PORTLAND — To this point in 20-year-old Casey Kelly’s brief adult life, the giant, fork-in-the-road decisions seem as simple as paper or plastic, Coke or Pepsi.
Play baseball and football at the University of Tennessee, or sign as a 2008 first-round pick with the then-world champion Boston Red Sox? Hey, the corn don’t grow at all on Rocky Top, and neither do $3 million signing bonuses.
Eighteen months later, Kelly — admittedly with the help of Red Sox executives — was faced with another now-or-never choice that didn’t exactly require a crisis counselor or a Magic 8-Ball.
Pitcher or shortstop?
On the hill, the 220-pound Kelly throws his fastball, curve and change-up with major league mechanics and location. In two seasons of Class-A competition, he’s 15-6 with an ERA under 2.00. Scouts compare him to six-time all-star Kevin Brown.
In just over 300 at-bats, conversely, Kelly’s skills as a shortstop were more reminiscent of Mark Belanger and Mario Mendoza. Good glove, unspectacular speed, minimal power, average around .200.
Kelly’s arrangement with the Red Sox organization was that he would choose the mound or middle infield after the 2009 season. He didn’t engage in much soul-searching or hand-wringing about what would be his quickest route to The Show.
“People ask me if I‘m going to miss it. But you see these guys hit every day and you see how hard it is,” Kelly said. “I kind of kept an open mind and whatever happened, happened. If the worst thing is me being a pitcher and maybe being in the big leagues in a couple years, that’s not a bad thing.”
A prodigious bat at Sarasota (Fla.) High School, Kelly was nearly unhittable as a pitcher, weaving a combined 19-1 record his junior and senior years.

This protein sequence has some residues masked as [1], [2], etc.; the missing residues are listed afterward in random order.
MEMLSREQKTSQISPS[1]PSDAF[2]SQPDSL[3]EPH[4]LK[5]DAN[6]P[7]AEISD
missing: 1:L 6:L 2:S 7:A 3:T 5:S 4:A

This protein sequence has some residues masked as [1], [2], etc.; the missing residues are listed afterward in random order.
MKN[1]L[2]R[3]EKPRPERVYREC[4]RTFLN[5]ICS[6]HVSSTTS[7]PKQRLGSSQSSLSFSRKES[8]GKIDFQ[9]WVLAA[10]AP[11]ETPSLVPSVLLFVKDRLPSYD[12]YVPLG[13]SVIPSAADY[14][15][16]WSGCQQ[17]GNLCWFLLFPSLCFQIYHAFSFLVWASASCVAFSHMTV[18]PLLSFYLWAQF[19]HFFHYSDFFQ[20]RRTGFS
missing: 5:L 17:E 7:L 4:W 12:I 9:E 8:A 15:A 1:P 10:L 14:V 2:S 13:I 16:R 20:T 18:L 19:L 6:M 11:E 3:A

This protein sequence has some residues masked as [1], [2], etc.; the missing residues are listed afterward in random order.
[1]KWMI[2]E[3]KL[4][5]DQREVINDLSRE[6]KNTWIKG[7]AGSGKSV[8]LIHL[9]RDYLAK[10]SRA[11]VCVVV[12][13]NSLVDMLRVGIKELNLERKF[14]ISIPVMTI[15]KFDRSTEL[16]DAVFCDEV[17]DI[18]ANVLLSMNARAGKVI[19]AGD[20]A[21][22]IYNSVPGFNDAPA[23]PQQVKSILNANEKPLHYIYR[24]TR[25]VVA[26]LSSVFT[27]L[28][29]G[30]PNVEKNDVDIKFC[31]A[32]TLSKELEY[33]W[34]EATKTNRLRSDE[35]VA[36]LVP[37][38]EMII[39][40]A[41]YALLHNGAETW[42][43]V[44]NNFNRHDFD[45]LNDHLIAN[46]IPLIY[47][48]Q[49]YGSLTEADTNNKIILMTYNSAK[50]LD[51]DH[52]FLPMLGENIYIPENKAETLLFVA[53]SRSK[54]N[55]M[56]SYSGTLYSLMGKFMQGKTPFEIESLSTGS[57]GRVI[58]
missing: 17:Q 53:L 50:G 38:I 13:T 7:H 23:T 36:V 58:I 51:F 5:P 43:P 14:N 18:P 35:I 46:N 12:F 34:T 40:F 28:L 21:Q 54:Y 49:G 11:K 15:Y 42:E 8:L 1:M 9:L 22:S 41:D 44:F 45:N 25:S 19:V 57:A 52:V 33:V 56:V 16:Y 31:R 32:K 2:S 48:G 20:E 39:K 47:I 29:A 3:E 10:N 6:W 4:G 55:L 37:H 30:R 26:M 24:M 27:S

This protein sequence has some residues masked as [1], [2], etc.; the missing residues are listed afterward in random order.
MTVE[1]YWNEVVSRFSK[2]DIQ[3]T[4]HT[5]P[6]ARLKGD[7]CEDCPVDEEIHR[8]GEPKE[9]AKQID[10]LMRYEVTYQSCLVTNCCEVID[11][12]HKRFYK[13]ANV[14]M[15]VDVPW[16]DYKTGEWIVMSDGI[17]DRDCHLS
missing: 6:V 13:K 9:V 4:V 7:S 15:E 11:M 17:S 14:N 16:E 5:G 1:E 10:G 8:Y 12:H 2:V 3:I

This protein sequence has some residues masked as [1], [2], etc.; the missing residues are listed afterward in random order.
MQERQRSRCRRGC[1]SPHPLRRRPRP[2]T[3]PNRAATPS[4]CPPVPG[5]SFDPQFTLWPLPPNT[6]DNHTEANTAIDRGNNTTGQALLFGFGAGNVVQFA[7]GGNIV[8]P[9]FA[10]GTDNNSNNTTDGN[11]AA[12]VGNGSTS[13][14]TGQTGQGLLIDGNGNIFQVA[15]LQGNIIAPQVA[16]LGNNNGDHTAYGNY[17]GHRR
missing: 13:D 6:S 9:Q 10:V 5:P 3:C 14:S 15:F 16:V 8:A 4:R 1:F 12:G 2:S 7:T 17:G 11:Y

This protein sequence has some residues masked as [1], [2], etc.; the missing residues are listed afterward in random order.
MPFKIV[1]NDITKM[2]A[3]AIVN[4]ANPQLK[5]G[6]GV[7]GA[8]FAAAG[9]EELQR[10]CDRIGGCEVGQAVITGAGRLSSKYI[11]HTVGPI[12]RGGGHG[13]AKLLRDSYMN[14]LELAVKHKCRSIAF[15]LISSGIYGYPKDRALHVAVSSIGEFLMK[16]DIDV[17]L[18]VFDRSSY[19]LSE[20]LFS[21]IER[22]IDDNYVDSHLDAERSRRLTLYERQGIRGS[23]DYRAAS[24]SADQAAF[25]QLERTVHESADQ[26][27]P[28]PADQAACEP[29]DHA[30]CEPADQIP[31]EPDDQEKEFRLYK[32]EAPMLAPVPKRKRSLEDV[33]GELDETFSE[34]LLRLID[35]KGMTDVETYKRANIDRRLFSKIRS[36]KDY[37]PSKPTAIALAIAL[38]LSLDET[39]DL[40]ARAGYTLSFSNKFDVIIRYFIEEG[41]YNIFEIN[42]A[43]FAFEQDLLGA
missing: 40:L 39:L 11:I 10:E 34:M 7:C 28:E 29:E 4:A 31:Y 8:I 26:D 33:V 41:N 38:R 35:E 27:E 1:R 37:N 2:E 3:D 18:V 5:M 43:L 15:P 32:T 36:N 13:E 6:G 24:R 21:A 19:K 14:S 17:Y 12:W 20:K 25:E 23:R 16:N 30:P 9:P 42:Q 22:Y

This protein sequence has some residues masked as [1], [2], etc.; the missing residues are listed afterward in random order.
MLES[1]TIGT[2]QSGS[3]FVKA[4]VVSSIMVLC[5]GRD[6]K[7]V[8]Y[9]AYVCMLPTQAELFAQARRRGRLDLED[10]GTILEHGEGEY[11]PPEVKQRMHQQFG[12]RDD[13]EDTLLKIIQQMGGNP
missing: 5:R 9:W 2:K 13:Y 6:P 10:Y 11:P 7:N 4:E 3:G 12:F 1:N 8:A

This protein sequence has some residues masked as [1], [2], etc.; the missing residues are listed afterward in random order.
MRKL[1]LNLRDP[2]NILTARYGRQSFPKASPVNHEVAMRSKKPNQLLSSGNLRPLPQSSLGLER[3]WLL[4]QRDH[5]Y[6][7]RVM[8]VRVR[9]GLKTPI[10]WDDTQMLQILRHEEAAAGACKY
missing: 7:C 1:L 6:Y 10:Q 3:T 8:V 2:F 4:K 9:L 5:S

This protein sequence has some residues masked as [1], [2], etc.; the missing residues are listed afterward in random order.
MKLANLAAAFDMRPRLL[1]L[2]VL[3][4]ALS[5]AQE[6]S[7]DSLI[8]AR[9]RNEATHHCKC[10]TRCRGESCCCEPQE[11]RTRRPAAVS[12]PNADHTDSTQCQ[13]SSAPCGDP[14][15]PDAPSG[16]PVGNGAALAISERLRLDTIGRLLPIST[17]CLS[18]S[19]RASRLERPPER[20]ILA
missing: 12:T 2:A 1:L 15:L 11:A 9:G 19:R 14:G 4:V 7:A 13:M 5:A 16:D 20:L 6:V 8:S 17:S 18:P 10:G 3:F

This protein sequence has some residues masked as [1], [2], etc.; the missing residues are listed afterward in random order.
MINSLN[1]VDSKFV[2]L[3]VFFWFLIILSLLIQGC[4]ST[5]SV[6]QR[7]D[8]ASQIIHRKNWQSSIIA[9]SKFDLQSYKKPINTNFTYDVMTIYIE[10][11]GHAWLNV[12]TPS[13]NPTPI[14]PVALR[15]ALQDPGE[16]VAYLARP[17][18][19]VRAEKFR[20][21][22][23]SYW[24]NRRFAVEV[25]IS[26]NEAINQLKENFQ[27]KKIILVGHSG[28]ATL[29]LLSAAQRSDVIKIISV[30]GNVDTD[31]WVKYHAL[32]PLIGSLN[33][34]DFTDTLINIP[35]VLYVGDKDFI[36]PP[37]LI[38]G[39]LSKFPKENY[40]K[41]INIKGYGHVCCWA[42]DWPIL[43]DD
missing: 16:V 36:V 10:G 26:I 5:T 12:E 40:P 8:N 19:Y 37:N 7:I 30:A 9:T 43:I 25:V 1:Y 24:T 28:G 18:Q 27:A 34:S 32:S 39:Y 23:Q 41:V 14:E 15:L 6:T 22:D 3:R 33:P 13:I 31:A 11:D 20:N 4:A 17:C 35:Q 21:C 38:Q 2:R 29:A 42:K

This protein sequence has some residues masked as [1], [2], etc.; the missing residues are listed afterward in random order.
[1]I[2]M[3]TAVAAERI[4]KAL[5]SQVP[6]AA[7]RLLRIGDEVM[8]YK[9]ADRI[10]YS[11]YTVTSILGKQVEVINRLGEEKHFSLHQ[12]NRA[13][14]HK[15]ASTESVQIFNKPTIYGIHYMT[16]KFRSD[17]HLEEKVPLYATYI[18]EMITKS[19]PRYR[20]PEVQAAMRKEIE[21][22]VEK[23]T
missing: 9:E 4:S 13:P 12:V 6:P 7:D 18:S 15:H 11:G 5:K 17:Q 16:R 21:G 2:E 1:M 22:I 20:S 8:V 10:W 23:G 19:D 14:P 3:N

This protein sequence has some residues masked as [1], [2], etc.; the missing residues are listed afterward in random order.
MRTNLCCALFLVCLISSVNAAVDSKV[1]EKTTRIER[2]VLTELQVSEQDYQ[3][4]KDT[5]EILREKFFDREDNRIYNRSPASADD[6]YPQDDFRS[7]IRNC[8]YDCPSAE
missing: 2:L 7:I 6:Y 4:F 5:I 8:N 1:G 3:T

He continued to ply both skills in his first full year of minor league ball at Greenville and Salem in 2009, but his low-90s fastball and 12-to-6-o’clock deuce developed the strongest identity. After an unsightly 11-game stint at the plate for Mesa in the Arizona Fall League (.171, 17 strikeouts in 41 at-bats), Kelly’s professional fate was sealed.
Local Red Sox fans will reap the immediate benefits this spring and summer. Kelly begins 2010 in the Portland Sea Dogs’ rotation.
“He’s fun to watch,” Sea Dogs manager Arnie Beyeler said of his first impressions. “He’s young. He’s very athletic. He throws strikes. He gets outs. For a guy who hasn’t pitched a lot professionally, he’s a great kid.”
If pitching wasn’t necessarily Kelly’s obvious fate on draft day, baseball probably was.
Once projected as the eventual starting quarterback at Tennessee, Kelly could have followed the trail blazed by Peyton Manning. But he never needed to peek around his family tree to find idols in professional sports.
Kelly’s father, Pat, played nine years in the majors as an infielder with the New York Yankees and Toronto Blue Jays. His uncle, Mike, suited up for five teams in a six-year career.